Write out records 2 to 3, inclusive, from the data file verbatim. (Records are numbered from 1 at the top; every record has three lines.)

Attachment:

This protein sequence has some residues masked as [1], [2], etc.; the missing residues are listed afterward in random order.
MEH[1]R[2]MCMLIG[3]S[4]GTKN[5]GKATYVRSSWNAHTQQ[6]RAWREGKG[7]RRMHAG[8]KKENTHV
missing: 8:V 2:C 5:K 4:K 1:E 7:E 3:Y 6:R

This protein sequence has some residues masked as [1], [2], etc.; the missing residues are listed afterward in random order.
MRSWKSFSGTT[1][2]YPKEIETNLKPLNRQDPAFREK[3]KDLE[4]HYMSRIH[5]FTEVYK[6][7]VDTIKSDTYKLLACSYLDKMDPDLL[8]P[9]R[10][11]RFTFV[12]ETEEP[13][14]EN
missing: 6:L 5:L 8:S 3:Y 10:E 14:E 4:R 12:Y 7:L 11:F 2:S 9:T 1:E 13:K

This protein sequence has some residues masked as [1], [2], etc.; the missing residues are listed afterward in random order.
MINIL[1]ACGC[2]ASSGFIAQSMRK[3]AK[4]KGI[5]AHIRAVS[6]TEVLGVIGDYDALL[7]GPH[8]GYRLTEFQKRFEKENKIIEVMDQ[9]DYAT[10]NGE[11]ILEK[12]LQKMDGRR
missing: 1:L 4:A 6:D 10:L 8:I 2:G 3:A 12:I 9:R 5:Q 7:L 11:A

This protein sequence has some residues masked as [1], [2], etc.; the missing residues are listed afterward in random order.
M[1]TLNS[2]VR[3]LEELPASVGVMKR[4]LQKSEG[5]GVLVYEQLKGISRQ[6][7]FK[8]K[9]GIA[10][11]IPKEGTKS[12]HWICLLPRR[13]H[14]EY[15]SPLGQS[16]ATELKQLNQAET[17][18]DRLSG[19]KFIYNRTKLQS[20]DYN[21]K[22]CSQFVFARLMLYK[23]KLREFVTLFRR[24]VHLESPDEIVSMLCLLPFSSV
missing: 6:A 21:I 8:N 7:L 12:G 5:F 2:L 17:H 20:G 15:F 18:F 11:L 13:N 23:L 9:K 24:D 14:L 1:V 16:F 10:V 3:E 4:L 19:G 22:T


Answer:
This protein sequence has some residues masked as [1], [2], etc.; the missing residues are listed afterward in random order.
MRSWKSFSGTT[1][2]YPKEIETNLKPLNRQDPAFREK[3]KDLE[4]HYMSRIH[5]FTEVYK[6][7]VDTIKSDTYKLLACSYLDKMDPDLL[8]P[9]R[10][11]RFTFV[12]ETEEP[13][14]EN
missing: 6:L 5:L 8:S 3:Y 10:E 14:E 4:R 12:Y 7:L 11:F 2:S 9:T 1:E 13:K

This protein sequence has some residues masked as [1], [2], etc.; the missing residues are listed afterward in random order.
MINIL[1]ACGC[2]ASSGFIAQSMRK[3]AK[4]KGI[5]AHIRAVS[6]TEVLGVIGDYDALL[7]GPH[8]GYRLTEFQKRFEKENKIIEVMDQ[9]DYAT[10]NGE[11]ILEK[12]LQKMDGRR
missing: 1:L 4:A 6:D 10:L 8:I 2:G 3:A 12:I 9:R 5:Q 7:L 11:A